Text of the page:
“Good things come in small packages”
When you are locked up in a psychiatric hospital you learnt the traits of your fellow patients. I remember one poor soul named Hal. All morning long he would growl and mumble, “Where’s breakfast? Where’s breakfast?” It seemed those were the only words in his vocabulary and the only thought in his mind. “Where’s breakfast? Where’s breakfast?” he would repeat until finally breakfast was served. And don’t you know it he would devour that breakfast quicker than a starved pig eating a fine meal. Finally as soon as the last morsel was wolfed down he’d begin to say “Where’s lunch? Where’s lunch?”
I remember my first hospitalization that I received a good amount of cards from the members of my church, maybe thirty cards or more. I don’t believe that a patient had ever received that many cards before. I held them so precious that when I wound up at home I put them up on the wall. My three greatest possessions were a warm note from my college roommate, a card signed by the evangelist Jack of my church, and a postcard from a young lady who I thought cared for me.
Unfortunately my mental illness was not a one time hospitalization affair. I felt alone and isolated and it seemed like most everybody didn’t care. None of my friends came to visit me. Not from my college or my fraternity or my church or anywhere else. I didn’t receive any phone calls or encouragement either. The man who ran the Bible study in his apartment said he didn’t want to pressure me. Let me assure everybody in the universe that a friendly call simply saying “We’re thinking about you and we want you to know we care” is not pressure.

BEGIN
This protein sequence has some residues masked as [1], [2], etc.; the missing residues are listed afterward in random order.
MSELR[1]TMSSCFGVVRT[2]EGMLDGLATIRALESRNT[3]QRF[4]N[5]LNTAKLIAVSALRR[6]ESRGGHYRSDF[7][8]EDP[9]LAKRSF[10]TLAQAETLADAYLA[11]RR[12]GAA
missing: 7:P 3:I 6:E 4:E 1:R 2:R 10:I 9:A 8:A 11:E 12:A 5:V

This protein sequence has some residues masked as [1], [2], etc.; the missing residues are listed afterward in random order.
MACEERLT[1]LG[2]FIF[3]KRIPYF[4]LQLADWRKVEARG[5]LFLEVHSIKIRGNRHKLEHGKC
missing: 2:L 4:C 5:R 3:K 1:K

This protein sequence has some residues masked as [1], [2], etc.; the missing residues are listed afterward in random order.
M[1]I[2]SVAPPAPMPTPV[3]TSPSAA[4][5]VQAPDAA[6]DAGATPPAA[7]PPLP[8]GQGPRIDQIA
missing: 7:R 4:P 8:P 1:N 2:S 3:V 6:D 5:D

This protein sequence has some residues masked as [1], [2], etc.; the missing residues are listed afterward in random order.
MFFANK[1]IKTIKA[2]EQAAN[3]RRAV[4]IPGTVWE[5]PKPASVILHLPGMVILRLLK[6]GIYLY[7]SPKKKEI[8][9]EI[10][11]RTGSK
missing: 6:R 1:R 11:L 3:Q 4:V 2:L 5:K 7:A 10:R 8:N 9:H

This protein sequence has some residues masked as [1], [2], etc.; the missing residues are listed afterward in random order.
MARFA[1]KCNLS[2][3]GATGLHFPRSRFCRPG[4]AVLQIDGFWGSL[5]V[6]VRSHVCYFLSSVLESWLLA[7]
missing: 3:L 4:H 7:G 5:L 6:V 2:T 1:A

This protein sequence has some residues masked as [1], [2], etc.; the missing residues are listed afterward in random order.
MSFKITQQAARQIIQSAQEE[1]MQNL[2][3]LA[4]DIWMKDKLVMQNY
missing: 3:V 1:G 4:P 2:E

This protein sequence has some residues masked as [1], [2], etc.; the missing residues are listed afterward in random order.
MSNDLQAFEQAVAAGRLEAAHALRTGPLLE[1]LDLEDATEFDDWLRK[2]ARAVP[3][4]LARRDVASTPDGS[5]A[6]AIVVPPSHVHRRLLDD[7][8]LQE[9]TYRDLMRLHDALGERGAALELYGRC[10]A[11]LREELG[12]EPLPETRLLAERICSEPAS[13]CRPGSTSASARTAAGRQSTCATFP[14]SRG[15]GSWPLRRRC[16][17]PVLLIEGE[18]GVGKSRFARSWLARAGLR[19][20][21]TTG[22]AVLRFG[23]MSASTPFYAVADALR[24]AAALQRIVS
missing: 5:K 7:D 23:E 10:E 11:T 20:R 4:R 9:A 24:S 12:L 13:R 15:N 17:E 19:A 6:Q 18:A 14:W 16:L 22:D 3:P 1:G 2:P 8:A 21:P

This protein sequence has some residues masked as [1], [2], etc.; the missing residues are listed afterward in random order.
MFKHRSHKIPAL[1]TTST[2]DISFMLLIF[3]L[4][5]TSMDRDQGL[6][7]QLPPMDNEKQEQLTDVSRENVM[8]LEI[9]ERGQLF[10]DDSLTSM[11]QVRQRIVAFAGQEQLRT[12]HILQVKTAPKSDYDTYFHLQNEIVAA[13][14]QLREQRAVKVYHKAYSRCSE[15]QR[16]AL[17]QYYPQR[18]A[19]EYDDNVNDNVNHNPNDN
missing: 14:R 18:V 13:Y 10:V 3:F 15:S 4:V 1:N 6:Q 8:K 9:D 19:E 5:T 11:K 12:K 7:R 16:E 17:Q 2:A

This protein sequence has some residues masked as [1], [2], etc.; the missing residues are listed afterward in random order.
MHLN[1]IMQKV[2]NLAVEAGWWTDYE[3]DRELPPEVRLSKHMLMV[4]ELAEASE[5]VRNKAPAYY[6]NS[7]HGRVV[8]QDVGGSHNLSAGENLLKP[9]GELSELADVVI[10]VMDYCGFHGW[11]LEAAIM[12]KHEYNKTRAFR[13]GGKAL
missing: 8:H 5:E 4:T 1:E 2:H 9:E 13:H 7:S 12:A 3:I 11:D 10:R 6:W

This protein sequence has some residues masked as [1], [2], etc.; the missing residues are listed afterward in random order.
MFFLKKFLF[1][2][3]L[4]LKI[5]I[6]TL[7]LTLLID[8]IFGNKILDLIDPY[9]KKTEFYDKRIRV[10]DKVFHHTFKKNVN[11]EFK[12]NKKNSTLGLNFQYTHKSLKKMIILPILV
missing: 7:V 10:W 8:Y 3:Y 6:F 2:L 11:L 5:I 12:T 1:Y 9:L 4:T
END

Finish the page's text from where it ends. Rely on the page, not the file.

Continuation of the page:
I remember one man named Jack who was truly a light in my life. He would always have an encouraging and kind word to say to me. One time he said to me “A friend is somebody who’s love never fails, John your a friend to God.” With a few words he could brighten up the day.
I recall every being in a committed hospital for a long period of time. Every Thursday I would call up Jack. I only talked for five minutes, but he was always happy to hear from me and didn’t make me feel like I was bothering him. I remember that while I was in that hospital I drew Jack a picture. It was a picture of Manhattan when the sun went down. I didn’t think much of the picture but don’t you know it, that when I went into Jack’s office there was the picture hanging up.
Jack certainly went out of his way to make me feel welcome and loved. When I was in that hospital I would get out on the weekends and I’d attend Church. One morning Jack met me and we had a personal one on one Bible study. Another time Jack was talking to somebody outside the church building and I walked by. I guess Jack thought I was leaving, which I wasn’t. Didn’t you know Jack pushed the person who he was talking to aside and went and gave me a big hug?
Perhaps the greatest gift Jack gave me was that he understood that I really wasn’t crazy in my view of life. He understood what I saw in the world and appreciated it and valued it.
I’ll share with you one of the greatest things I’ve ever done in my life. I was outside the Manhattan Church and there was standing Carl, and his roommate and some stranger. Well I gave Carl a big hug and also one to his roommate as well. The stranger was an African man who was quite disheveled. Not to leave him out I gave him a big hug as well. The man said to me, “I’m a poor man dying of AIDS and you made me feel like a human being.”
The little things are so big.
It is almost thirty years since Jack passed away. When I picture the ideal Christian many of his examples come vivid in my mind.
Photos by downing.amanda,